Beach Nourishment as a Coastal Management Tool: An Annotated Bibliography on Developments Associated with the Artificial Nourishment of Beaches

A. Todd Davison, Robert J. Nicholls, Stephen P Leatherman

Abstract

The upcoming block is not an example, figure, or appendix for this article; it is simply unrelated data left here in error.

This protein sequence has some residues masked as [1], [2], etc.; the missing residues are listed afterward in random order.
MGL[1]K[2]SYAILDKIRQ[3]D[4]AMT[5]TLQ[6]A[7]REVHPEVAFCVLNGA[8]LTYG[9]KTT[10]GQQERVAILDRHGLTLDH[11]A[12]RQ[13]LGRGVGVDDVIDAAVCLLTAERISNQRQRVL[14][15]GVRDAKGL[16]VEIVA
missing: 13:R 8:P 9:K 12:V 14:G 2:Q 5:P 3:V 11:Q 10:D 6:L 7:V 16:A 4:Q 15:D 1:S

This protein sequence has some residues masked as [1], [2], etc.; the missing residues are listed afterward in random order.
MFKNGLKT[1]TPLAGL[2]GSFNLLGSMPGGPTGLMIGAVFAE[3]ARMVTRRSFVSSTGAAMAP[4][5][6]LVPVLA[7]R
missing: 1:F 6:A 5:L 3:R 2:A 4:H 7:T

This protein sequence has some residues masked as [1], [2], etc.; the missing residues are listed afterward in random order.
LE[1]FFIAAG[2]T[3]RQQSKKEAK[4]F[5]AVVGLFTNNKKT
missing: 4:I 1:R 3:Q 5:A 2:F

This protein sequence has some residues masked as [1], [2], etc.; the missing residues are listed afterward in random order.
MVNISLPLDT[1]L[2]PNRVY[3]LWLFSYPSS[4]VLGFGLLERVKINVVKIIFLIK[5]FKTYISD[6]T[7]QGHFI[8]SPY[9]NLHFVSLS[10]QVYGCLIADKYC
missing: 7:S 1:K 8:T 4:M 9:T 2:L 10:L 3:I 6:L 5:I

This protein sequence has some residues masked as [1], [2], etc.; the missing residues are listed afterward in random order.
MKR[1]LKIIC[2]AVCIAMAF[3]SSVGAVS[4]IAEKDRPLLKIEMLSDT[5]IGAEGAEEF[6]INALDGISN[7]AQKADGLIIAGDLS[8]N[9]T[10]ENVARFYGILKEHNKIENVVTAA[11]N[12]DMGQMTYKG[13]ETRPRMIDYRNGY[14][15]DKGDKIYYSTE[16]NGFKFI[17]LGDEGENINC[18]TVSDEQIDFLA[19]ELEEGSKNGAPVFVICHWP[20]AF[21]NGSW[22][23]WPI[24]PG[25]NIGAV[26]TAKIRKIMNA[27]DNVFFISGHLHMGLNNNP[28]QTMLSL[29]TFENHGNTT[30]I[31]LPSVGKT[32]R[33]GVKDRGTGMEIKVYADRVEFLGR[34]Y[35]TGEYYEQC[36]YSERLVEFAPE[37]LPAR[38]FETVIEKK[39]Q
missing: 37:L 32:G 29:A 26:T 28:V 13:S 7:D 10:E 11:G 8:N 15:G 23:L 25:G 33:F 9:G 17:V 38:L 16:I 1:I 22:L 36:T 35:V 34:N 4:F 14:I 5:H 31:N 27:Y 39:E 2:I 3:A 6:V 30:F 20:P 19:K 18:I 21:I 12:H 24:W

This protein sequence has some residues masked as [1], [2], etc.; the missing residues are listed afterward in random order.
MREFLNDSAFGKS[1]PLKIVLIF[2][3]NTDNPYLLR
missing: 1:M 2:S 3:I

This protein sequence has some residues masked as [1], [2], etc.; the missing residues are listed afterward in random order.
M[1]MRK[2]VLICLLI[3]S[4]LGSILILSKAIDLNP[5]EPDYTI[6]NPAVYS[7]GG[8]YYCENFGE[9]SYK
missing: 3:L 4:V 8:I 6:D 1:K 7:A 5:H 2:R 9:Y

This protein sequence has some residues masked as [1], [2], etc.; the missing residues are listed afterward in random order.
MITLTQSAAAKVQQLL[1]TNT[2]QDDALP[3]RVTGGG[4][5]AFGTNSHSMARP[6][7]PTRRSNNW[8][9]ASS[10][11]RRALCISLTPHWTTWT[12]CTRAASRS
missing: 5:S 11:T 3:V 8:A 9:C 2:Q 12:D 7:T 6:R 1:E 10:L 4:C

It is estimated that 70% of the world's sandy shorelines are eroding (BIRD, 1985). In the U.S. the percentage may approach 90% (LEATHERMAN, 1988). The worldwide extent of erosion suggests that eustatic sea-level rise is an underlying factor, although many other processes contribute to this problem (STIVE et al., 1990). In many low-lying coastal areas, including the U.S., human impacts, such as the maintenance of tidal inlets and subsidence induced by groundwater and hydrocarbon withdrawals, have also made a substantial contribution to the erosion problem (NATIONAL RESEARCH COUNCIL, 1990). At the same time coastal populations are burgeoning worldwide (IPCC, 1990). The U.S. is no exception and this trend seems set to continue (CULLITON, 1990). This raises the fundamental question- what is the best response to the problem of shoreline recession?


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